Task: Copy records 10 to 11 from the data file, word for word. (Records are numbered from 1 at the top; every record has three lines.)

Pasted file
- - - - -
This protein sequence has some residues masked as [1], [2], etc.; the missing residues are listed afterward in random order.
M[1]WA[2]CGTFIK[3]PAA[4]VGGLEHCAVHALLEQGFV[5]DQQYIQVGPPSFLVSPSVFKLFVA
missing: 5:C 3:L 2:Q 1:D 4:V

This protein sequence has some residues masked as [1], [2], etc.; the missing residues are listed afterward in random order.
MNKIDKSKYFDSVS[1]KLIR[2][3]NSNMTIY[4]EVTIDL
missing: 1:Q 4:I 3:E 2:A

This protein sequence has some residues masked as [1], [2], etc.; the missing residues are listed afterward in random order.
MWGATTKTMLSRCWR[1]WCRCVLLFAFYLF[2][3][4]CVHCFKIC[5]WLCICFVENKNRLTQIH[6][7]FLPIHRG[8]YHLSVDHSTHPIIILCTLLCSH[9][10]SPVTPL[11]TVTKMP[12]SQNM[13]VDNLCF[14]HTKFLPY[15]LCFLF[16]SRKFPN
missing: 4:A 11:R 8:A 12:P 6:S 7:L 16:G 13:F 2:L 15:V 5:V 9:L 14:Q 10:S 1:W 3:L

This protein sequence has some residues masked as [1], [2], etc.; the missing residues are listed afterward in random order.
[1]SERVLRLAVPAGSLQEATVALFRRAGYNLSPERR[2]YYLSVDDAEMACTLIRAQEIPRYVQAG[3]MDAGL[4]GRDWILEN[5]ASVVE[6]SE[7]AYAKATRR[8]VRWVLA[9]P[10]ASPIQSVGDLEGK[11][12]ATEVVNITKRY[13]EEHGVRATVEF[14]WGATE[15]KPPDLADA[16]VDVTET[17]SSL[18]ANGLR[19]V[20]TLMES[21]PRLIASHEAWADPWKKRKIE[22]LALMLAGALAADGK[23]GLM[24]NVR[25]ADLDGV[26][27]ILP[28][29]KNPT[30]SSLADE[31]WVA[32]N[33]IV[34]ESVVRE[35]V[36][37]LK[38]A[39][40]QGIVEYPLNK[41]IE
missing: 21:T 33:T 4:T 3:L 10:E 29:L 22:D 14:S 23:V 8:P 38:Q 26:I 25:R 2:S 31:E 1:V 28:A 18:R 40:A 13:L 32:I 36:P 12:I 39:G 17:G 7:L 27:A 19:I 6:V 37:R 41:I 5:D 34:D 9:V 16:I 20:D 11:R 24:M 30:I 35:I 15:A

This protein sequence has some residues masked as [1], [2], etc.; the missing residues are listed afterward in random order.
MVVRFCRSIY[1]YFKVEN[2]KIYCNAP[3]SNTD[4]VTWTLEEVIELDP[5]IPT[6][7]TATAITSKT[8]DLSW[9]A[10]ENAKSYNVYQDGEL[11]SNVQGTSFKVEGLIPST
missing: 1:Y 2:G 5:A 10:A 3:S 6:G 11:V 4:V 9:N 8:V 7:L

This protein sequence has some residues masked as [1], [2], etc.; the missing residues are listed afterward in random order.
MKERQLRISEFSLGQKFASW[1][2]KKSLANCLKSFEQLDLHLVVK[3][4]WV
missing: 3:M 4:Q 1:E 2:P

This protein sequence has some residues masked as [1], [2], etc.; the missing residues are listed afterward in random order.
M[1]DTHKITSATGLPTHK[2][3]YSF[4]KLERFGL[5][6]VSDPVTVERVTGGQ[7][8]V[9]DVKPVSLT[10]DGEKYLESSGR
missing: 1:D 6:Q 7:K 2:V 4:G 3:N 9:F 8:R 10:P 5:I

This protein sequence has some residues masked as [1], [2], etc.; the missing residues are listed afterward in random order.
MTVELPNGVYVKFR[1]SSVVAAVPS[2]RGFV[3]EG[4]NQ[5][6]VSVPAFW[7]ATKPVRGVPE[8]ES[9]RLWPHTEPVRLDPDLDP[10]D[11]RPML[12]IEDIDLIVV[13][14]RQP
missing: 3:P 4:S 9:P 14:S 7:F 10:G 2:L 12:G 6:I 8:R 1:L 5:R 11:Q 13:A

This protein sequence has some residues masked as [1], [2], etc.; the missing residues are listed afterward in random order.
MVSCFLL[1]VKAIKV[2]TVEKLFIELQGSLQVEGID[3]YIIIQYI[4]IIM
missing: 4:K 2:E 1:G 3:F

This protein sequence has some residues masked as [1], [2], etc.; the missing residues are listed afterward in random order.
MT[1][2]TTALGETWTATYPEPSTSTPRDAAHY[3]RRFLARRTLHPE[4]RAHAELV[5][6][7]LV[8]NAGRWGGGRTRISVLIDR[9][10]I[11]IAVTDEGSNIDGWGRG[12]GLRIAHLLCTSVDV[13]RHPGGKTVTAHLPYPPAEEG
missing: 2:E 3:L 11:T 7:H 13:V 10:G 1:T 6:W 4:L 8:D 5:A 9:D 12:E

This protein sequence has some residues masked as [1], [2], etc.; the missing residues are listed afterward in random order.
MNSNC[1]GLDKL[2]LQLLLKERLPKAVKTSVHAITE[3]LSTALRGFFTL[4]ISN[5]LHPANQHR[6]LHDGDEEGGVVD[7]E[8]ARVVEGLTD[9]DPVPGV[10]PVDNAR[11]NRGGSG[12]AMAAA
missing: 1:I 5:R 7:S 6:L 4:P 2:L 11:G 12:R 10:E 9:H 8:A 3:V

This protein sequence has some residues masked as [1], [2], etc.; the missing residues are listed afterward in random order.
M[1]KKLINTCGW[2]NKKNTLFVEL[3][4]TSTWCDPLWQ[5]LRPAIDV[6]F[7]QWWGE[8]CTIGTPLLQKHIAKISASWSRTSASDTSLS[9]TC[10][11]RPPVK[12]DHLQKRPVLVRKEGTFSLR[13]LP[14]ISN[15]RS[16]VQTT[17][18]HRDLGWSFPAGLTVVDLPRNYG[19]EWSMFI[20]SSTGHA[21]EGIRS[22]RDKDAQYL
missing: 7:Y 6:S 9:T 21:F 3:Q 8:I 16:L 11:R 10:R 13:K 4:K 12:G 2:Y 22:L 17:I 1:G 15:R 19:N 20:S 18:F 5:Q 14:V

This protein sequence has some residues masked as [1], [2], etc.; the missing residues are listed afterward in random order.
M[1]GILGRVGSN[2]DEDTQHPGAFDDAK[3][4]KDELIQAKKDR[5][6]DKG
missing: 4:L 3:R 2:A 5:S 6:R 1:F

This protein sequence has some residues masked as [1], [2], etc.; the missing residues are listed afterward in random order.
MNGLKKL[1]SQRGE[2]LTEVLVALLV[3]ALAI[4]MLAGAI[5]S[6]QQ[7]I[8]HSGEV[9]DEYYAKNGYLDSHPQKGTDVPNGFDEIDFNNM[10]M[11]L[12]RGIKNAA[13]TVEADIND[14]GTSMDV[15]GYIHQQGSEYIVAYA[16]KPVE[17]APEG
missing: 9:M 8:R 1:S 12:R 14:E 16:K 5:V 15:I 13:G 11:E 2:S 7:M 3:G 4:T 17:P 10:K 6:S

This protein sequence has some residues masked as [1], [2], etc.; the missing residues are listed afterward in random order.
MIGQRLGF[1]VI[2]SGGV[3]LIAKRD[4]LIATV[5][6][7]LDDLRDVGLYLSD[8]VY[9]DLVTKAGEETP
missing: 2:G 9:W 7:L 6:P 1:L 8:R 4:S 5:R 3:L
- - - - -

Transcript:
This protein sequence has some residues masked as [1], [2], etc.; the missing residues are listed afterward in random order.
MT[1][2]TTALGETWTATYPEPSTSTPRDAAHY[3]RRFLARRTLHPE[4]RAHAELV[5][6][7]LV[8]NAGRWGGGRTRISVLIDR[9][10]I[11]IAVTDEGSNIDGWGRG[12]GLRIAHLLCTSVDV[13]RHPGGKTVTAHLPYPPAEEG
missing: 2:E 3:L 11:T 7:H 13:V 10:G 1:T 6:W 4:L 8:D 5:A 9:D 12:E

This protein sequence has some residues masked as [1], [2], etc.; the missing residues are listed afterward in random order.
MNSNC[1]GLDKL[2]LQLLLKERLPKAVKTSVHAITE[3]LSTALRGFFTL[4]ISN[5]LHPANQHR[6]LHDGDEEGGVVD[7]E[8]ARVVEGLTD[9]DPVPGV[10]PVDNAR[11]NRGGSG[12]AMAAA
missing: 1:I 5:R 7:S 6:L 4:P 2:L 11:G 12:R 10:E 9:H 8:A 3:V